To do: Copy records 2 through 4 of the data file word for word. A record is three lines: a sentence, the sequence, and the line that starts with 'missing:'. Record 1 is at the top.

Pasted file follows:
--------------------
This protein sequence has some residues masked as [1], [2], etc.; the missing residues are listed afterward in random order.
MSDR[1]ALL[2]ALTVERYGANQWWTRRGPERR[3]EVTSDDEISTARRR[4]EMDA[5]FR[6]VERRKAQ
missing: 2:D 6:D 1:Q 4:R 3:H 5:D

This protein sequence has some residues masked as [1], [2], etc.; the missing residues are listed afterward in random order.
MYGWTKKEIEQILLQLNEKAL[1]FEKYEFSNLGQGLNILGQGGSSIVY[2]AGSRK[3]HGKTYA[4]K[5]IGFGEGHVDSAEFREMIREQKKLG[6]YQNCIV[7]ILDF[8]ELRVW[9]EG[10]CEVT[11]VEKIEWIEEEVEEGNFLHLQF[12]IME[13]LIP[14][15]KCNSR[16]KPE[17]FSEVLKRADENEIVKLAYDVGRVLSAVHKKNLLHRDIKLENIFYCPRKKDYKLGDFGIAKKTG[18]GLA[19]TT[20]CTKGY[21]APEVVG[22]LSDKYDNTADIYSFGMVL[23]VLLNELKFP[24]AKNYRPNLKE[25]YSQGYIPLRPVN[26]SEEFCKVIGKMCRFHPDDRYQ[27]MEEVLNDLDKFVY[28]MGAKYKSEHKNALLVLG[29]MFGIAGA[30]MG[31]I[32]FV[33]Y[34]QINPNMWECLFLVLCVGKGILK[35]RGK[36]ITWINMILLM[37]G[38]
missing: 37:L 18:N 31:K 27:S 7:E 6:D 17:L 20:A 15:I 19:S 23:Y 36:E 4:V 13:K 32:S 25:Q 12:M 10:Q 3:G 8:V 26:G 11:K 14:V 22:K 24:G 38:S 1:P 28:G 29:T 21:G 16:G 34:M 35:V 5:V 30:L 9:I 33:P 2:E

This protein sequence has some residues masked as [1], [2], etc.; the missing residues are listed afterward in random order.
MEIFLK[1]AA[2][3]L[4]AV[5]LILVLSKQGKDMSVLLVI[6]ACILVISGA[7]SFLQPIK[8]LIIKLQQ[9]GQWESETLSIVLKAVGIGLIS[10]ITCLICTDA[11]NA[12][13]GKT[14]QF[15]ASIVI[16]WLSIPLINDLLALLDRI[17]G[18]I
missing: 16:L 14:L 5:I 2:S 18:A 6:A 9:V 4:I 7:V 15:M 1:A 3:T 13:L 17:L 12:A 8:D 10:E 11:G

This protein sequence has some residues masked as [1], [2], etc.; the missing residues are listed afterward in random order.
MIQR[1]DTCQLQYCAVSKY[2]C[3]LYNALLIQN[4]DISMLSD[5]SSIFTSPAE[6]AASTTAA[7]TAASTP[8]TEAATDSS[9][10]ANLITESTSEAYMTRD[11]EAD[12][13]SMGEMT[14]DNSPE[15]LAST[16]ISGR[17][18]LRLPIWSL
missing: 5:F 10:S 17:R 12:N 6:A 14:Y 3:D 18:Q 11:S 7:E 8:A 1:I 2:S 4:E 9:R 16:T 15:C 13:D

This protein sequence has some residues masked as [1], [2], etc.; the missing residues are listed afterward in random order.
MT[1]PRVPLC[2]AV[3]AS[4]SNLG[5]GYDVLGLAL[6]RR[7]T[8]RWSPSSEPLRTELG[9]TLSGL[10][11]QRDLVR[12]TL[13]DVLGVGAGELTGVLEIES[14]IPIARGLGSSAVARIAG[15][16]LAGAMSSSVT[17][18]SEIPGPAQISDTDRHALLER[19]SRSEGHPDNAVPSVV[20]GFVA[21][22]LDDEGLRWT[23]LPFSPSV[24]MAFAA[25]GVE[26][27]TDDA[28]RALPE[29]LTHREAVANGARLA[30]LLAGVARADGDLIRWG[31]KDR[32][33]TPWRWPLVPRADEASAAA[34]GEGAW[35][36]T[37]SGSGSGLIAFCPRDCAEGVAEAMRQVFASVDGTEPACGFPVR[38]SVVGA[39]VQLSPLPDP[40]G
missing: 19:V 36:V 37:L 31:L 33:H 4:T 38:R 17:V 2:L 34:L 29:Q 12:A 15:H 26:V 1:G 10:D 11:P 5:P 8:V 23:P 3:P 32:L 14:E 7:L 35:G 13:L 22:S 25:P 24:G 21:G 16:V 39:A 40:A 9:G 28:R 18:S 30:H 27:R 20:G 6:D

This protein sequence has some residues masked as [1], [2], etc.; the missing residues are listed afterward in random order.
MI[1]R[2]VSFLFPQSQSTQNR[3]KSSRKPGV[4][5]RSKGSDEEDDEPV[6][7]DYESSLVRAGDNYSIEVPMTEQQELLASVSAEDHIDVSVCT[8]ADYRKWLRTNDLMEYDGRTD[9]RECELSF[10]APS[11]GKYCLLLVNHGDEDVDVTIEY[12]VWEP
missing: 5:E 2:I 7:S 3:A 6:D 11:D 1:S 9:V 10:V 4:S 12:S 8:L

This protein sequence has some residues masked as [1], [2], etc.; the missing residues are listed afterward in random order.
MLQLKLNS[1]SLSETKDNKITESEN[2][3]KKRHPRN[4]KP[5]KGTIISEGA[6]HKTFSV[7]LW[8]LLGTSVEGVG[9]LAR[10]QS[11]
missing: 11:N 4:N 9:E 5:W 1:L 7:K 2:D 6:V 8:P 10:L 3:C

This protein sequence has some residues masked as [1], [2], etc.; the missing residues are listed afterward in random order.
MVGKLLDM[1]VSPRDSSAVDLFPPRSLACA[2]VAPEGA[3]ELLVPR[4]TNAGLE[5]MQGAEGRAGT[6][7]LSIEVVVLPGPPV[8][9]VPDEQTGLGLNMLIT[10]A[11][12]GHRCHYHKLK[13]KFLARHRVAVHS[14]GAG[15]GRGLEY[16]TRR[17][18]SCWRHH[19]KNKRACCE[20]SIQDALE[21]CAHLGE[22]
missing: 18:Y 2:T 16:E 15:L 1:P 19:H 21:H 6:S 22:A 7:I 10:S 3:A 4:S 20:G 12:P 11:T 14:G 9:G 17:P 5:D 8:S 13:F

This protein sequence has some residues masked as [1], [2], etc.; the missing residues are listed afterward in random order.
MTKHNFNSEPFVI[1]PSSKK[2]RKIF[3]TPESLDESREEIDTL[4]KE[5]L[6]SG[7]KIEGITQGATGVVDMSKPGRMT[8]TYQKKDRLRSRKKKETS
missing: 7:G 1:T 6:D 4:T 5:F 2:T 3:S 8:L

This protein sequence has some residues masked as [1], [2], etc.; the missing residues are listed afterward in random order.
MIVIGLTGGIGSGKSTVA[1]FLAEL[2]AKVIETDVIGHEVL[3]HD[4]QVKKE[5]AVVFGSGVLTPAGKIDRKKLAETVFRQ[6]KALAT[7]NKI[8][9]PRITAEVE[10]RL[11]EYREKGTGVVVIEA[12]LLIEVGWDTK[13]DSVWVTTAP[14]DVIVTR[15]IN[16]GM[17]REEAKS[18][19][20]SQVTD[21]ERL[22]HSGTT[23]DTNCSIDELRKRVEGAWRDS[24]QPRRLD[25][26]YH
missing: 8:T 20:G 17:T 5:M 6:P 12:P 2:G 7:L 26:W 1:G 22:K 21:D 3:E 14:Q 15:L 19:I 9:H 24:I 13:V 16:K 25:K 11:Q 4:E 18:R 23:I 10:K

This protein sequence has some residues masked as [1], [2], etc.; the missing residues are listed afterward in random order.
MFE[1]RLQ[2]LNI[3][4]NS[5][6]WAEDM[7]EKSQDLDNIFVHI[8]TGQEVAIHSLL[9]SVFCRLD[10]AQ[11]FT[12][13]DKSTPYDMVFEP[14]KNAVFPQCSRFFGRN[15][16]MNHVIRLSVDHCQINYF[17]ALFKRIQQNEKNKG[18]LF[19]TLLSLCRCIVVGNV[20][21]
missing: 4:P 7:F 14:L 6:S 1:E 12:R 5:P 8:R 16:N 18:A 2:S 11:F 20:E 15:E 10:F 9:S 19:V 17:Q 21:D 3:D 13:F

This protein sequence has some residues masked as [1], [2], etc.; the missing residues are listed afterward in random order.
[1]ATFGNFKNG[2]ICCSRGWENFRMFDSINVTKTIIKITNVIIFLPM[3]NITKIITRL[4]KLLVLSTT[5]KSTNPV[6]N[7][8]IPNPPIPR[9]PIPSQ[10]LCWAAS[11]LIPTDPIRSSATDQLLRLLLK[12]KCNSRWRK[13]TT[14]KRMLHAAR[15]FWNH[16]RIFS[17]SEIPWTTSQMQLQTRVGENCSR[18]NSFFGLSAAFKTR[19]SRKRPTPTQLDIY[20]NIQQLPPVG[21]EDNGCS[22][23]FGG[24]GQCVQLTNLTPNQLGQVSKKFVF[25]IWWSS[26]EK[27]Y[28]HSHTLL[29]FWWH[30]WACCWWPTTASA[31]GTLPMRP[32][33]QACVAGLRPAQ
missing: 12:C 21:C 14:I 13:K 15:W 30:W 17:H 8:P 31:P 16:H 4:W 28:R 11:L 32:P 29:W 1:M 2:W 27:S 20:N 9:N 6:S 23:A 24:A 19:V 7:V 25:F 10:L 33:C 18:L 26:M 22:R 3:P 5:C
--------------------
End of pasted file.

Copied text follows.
This protein sequence has some residues masked as [1], [2], etc.; the missing residues are listed afterward in random order.
MYGWTKKEIEQILLQLNEKAL[1]FEKYEFSNLGQGLNILGQGGSSIVY[2]AGSRK[3]HGKTYA[4]K[5]IGFGEGHVDSAEFREMIREQKKLG[6]YQNCIV[7]ILDF[8]ELRVW[9]EG[10]CEVT[11]VEKIEWIEEEVEEGNFLHLQF[12]IME[13]LIP[14][15]KCNSR[16]KPE[17]FSEVLKRADENEIVKLAYDVGRVLSAVHKKNLLHRDIKLENIFYCPRKKDYKLGDFGIAKKTG[18]GLA[19]TT[20]CTKGY[21]APEVVG[22]LSDKYDNTADIYSFGMVL[23]VLLNELKFP[24]AKNYRPNLKE[25]YSQGYIPLRPVN[26]SEEFCKVIGKMCRFHPDDRYQ[27]MEEVLNDLDKFVY[28]MGAKYKSEHKNALLVLG[29]MFGIAGA[30]MG[31]I[32]FV[33]Y[34]QINPNMWECLFLVLCVGKGILK[35]RGK[36]ITWINMILLM[37]G[38]
missing: 37:L 18:N 31:K 27:S 7:E 6:D 17:L 20:A 15:I 19:S 23:Y 36:E 4:V 13:K 32:S 25:Q 12:M 10:Q 3:G 8:V 26:G 11:K 14:V 22:K 24:G 38:S 1:P 28:G 29:T 21:G 16:G 34:M 35:V 5:V 30:L 9:I 33:P 2:E

This protein sequence has some residues masked as [1], [2], etc.; the missing residues are listed afterward in random order.
MEIFLK[1]AA[2][3]L[4]AV[5]LILVLSKQGKDMSVLLVI[6]ACILVISGA[7]SFLQPIK[8]LIIKLQQ[9]GQWESETLSIVLKAVGIGLIS[10]ITCLICTDA[11]NA[12][13]GKT[14]QF[15]ASIVI[16]WLSIPLINDLLALLDRI[17]G[18]I
missing: 16:L 14:L 5:I 2:S 18:A 6:A 9:V 4:I 7:V 15:M 1:A 3:T 13:L 17:L 12:A 8:D 10:E 11:G

This protein sequence has some residues masked as [1], [2], etc.; the missing residues are listed afterward in random order.
MIQR[1]DTCQLQYCAVSKY[2]C[3]LYNALLIQN[4]DISMLSD[5]SSIFTSPAE[6]AASTTAA[7]TAASTP[8]TEAATDSS[9][10]ANLITESTSEAYMTRD[11]EAD[12][13]SMGEMT[14]DNSPE[15]LAST[16]ISGR[17][18]LRLPIWSL
missing: 5:F 10:S 17:R 12:N 6:A 14:Y 3:D 18:Q 11:S 7:E 8:A 1:I 2:S 4:E 9:R 16:T 15:C 13:D